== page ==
The rise of veganism globally (you only need to see how many vegan restaurants are on the High Street these days) has invariably led to much wider interest in what constitute vegan and vegetarian ‘friendly’ products. While it is obvious meat or fish aren’t suitable, it’s a much greyer area with other products…take wine for example.
When I was working for a wine merchant, one of the most popular questions fielded was from customers asking which of our wines were suitable for vegans and vegetarians. Now it is not illogical to presume given that wine is made from grapes and grapes are fruit, that surely all wines are suitable? Unfortunately, that isn’t the case.
Why? It’s all to do with a process called ‘fining’ which is used by many winemakers during the production process.
‘To fine or not to fine’ that is the question….
While some winemakers prefer to leave the wine as nature intended – which may mean sediment at the bottom of the bottle or the wine being slightly cloudy. Others want their wines to look clear and bright and taste pristine. In order to achieve this quickly, they use a process called ‘fining’.
So what is it? Not to get to scientific, ‘fining’ is the addition of an insoluble substance to clarify and stabilise a wine prior to bottling, by binding with the colloid materials (tannins, proteins, colour pigments, phenolics) suspended in the wine and removing them.
Many of the fining substances used are proteins, and each help make specific improvements to the wine, whether to remove harsh tannins, bitter phenolics, improve clarity, colour removal etc. So far so good right?
The problem if you are a vegan is that many of these fining agents, are proteins that are derived from natural sources:
- Albumin (from eggs)
- Gelatine (animal bones)
- Isinglass (fish swim-bladders)
- Casein (Milk)
Bulls blood used to be used, thankfully this practice is no longer allowed!
Did you know? Because Albumin and Casein are allergens they must be declared on food products, which is why you may see: “contains eggs” or ‘contains milk’ on a wine label!
It is not all bad news though, as there are a number of fining agents that aren’t derived from animal products (and such are suitable for vegans and vegetarians), these include:
- Bentonite (a clay)
- PVPP (inorganic plastic!)
- Activated charcoal
- Pea Protein
The interesting thing is that by the nature of the process, the fining agents bind with the colloids and will therefore be removed from the wine along with the substances they are there to remove. In reality therefore they won’t remain in the finished wine in any significant levels after the fining process is completed.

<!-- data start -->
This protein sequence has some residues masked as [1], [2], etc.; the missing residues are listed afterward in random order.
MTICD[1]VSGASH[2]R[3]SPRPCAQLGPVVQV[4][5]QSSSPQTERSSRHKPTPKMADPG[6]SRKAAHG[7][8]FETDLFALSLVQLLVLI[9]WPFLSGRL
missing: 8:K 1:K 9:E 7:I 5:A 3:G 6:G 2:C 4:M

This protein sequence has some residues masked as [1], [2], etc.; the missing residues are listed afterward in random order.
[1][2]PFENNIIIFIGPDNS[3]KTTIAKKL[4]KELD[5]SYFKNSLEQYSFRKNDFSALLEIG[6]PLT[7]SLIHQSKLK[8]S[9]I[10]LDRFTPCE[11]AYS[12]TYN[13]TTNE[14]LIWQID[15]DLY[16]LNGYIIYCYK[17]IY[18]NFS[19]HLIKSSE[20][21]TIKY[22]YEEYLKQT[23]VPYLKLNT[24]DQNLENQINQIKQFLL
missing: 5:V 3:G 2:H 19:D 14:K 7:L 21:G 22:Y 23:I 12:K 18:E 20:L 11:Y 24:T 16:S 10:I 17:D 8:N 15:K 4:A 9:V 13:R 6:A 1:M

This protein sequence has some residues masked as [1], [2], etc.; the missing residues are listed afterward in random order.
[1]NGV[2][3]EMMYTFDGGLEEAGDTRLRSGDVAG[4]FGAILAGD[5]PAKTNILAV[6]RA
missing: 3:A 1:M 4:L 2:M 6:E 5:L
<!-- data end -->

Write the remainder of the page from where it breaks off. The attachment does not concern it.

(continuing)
However, the fact these agents were used at all, means many vegans and/or vegetarians consider these wines unsuitable for consumption.
Did you know? Bordeaux was so famous for its use of egg whites during the fining process that a by-product was the creation of the now equally famous canalé pastries made with the leftover egg yolks.
Vegan versus Vegetarian wine
There is a small difference between wines that vegetarians can drink and this is driven by the fact that while vegans will not eat any animal derived products, many vegetarians will drink milk and/or eat eggs. Plus you also have Pescatarians….but let’s not muddy the water further!
Vegan wines – are those where no additives derived from animal products have been used in the production of the wine.
Vegetarian wines – With the exception of casein and egg albumin (which are allowed), no additives derived from animal products are used in the production of the wine.
However, to further complicate things – although a wine may be unfined, the use of agglomerated corks can also be a potential stumbling block as these can use milk-based glues!
How do I know if a wine is vegan friendly?
Unfortunately, there is no easy way. Although some producers are choosing to include a logo or text on their back labels to denote whether their wines are suitable these are still few and far between.
If you want to be sure, look for natural wines – they won’t have used fining agents.
Alternatively look for wines which state on the label ‘bottled unfined and unfiltered’ – so you are safe in the knowledge no animal proteins have been used.
Study the back label for references to additives: ‘contains eggs’ or ‘contains milk’. These give another clue that wine has been fined with animal products and are therefore not suitable for vegans.
Please bear in mind though, when you find a vegan wine you like, please remember that it doesn’t always follow that it will always be vegan from one vintage to the next. Difficult vintage conditions may mean a winemaker has to use different fining agents than they would usually use. It pays to always check.
Please note – any wines sold in my ‘wine club’ cases will include details on whether they are suitable for vegans and vegetarians, as well as whether they are sustainable or made organically or biodynamically, which hopefully will help a bit.
Anyway, that’s all for “V”, next up on the A-Z of wine “W” is for whole-bunch fermentation.